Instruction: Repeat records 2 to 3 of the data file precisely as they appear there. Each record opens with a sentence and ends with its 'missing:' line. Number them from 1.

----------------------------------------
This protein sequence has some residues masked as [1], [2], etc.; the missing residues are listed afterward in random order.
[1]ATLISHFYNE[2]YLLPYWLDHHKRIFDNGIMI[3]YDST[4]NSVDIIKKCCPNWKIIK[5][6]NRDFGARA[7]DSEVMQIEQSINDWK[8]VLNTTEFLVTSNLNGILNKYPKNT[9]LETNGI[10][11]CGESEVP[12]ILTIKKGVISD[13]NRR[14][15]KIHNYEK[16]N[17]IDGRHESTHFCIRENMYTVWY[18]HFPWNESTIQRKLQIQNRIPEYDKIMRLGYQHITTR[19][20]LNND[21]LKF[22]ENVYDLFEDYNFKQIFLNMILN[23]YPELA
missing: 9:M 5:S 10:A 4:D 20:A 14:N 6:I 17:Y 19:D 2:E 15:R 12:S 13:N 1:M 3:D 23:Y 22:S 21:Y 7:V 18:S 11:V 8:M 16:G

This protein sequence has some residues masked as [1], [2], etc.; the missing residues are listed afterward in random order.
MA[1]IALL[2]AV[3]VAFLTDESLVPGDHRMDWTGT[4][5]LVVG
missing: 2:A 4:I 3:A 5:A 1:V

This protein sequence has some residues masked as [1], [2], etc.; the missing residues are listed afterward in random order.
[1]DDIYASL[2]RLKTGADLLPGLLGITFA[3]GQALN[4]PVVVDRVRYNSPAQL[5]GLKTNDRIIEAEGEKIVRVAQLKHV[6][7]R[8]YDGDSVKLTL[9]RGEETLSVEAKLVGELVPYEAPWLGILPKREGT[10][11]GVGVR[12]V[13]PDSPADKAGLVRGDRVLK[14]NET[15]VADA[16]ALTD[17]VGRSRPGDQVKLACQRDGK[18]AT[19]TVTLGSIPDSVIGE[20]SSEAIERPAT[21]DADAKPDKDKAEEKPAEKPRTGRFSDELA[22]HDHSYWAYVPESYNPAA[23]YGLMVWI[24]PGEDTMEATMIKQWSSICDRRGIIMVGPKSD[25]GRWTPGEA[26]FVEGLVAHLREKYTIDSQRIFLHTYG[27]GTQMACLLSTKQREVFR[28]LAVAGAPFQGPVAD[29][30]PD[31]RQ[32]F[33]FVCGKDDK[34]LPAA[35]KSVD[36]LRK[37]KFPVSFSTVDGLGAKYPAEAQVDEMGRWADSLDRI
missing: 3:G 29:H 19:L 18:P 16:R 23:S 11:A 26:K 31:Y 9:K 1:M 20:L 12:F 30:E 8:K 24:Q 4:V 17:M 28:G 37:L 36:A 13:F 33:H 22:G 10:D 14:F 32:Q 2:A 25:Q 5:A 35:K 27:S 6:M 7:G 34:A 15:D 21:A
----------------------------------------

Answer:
This protein sequence has some residues masked as [1], [2], etc.; the missing residues are listed afterward in random order.
MA[1]IALL[2]AV[3]VAFLTDESLVPGDHRMDWTGT[4][5]LVVG
missing: 2:A 4:I 3:A 5:A 1:V

This protein sequence has some residues masked as [1], [2], etc.; the missing residues are listed afterward in random order.
[1]DDIYASL[2]RLKTGADLLPGLLGITFA[3]GQALN[4]PVVVDRVRYNSPAQL[5]GLKTNDRIIEAEGEKIVRVAQLKHV[6][7]R[8]YDGDSVKLTL[9]RGEETLSVEAKLVGELVPYEAPWLGILPKREGT[10][11]GVGVR[12]V[13]PDSPADKAGLVRGDRVLK[14]NET[15]VADA[16]ALTD[17]VGRSRPGDQVKLACQRDGK[18]AT[19]TVTLGSIPDSVIGE[20]SSEAIERPAT[21]DADAKPDKDKAEEKPAEKPRTGRFSDELA[22]HDHSYWAYVPESYNPAA[23]YGLMVWI[24]PGEDTMEATMIKQWSSICDRRGIIMVGPKSD[25]GRWTPGEA[26]FVEGLVAHLREKYTIDSQRIFLHTYG[27]GTQMACLLSTKQREVFR[28]LAVAGAPFQGPVAD[29][30]PD[31]RQ[32]F[33]FVCGKDDK[34]LPAA[35]KSVD[36]LRK[37]KFPVSFSTVDGLGAKYPAEAQVDEMGRWADSLDRI
missing: 3:G 29:H 19:L 18:P 16:R 23:S 11:A 26:K 31:Y 9:K 1:M 20:L 12:F 30:E 8:K 24:Q 4:V 17:M 28:G 37:L 36:A 13:F 33:H 22:G 10:D 14:F 32:Q 2:A 25:Q 5:A 35:K 27:S 6:M 7:G 34:A 15:D 21:A